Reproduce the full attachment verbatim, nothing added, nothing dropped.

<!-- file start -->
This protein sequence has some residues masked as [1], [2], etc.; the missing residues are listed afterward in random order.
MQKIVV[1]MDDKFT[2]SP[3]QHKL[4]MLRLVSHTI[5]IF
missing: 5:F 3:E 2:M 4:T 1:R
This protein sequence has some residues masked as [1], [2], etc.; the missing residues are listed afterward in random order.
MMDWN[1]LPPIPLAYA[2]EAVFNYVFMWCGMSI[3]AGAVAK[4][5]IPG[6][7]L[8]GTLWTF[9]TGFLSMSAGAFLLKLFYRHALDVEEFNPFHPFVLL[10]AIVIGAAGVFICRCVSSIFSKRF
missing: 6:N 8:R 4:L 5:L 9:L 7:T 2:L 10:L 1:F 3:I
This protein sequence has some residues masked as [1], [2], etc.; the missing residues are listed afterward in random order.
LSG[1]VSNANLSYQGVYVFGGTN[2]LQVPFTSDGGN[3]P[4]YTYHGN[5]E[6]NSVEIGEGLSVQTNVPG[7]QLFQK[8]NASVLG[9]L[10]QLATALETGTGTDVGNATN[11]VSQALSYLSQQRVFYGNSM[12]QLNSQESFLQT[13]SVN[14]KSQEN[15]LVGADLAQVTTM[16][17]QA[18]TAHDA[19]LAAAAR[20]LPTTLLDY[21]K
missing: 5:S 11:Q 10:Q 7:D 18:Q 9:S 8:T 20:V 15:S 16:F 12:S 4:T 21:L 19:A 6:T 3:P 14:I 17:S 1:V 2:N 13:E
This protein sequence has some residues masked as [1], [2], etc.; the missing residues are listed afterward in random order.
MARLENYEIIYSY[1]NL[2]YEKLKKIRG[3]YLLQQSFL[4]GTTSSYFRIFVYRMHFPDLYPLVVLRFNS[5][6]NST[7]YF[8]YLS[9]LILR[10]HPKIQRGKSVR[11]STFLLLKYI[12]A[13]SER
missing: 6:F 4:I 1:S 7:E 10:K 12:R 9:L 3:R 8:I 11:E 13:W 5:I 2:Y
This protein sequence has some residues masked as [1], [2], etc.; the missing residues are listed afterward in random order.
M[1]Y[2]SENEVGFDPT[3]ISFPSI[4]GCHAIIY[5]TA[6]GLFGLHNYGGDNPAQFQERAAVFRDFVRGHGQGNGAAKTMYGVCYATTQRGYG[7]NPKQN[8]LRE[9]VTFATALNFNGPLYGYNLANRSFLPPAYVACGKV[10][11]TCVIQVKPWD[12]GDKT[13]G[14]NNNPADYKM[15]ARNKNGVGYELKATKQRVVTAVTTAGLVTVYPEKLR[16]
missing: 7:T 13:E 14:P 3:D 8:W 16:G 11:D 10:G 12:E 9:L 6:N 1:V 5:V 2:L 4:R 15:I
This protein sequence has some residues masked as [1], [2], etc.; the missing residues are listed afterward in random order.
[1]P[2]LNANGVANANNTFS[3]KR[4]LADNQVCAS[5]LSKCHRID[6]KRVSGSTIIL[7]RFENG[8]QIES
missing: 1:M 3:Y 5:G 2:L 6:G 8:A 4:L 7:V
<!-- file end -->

This protein sequence has some residues masked as [1], [2], etc.; the missing residues are listed afterward in random order.
MQKIVV[1]MDDKFT[2]SP[3]QHKL[4]MLRLVSHTI[5]IF
missing: 5:F 3:E 2:M 4:T 1:R
This protein sequence has some residues masked as [1], [2], etc.; the missing residues are listed afterward in random order.
MMDWN[1]LPPIPLAYA[2]EAVFNYVFMWCGMSI[3]AGAVAK[4][5]IPG[6][7]L[8]GTLWTF[9]TGFLSMSAGAFLLKLFYRHALDVEEFNPFHPFVLL[10]AIVIGAAGVFICRCVSSIFSKRF
missing: 6:N 8:R 4:L 5:L 9:L 7:T 2:L 10:L 1:F 3:I
This protein sequence has some residues masked as [1], [2], etc.; the missing residues are listed afterward in random order.
LSG[1]VSNANLSYQGVYVFGGTN[2]LQVPFTSDGGN[3]P[4]YTYHGN[5]E[6]NSVEIGEGLSVQTNVPG[7]QLFQK[8]NASVLG[9]L[10]QLATALETGTGTDVGNATN[11]VSQALSYLSQQRVFYGNSM[12]QLNSQESFLQT[13]SVN[14]KSQEN[15]LVGADLAQVTTM[16][17]QA[18]TAHDA[19]LAAAAR[20]LPTTLLDY[21]K
missing: 5:S 11:Q 10:Q 7:D 18:Q 9:S 8:T 20:V 15:S 16:F 12:S 4:T 21:L 19:A 6:T 3:P 14:I 17:S 1:V 2:N 13:E
This protein sequence has some residues masked as [1], [2], etc.; the missing residues are listed afterward in random order.
MARLENYEIIYSY[1]NL[2]YEKLKKIRG[3]YLLQQSFL[4]GTTSSYFRIFVYRMHFPDLYPLVVLRFNS[5][6]NST[7]YF[8]YLS[9]LILR[10]HPKIQRGKSVR[11]STFLLLKYI[12]A[13]SER
missing: 6:F 4:I 1:S 7:E 10:K 12:R 9:L 3:R 8:I 11:E 13:W 5:I 2:Y
This protein sequence has some residues masked as [1], [2], etc.; the missing residues are listed afterward in random order.
M[1]Y[2]SENEVGFDPT[3]ISFPSI[4]GCHAIIY[5]TA[6]GLFGLHNYGGDNPAQFQERAAVFRDFVRGHGQGNGAAKTMYGVCYATTQRGYG[7]NPKQN[8]LRE[9]VTFATALNFNGPLYGYNLANRSFLPPAYVACGKV[10][11]TCVIQVKPWD[12]GDKT[13]G[14]NNNPADYKM[15]ARNKNGVGYELKATKQRVVTAVTTAGLVTVYPEKLR[16]
missing: 7:T 13:E 14:P 3:D 8:W 16:G 11:D 10:G 12:E 9:L 6:N 1:V 5:V 2:L 4:R 15:I
This protein sequence has some residues masked as [1], [2], etc.; the missing residues are listed afterward in random order.
[1]P[2]LNANGVANANNTFS[3]KR[4]LADNQVCAS[5]LSKCHRID[6]KRVSGSTIIL[7]RFENG[8]QIES
missing: 1:M 3:Y 5:G 2:L 6:G 8:A 4:L 7:V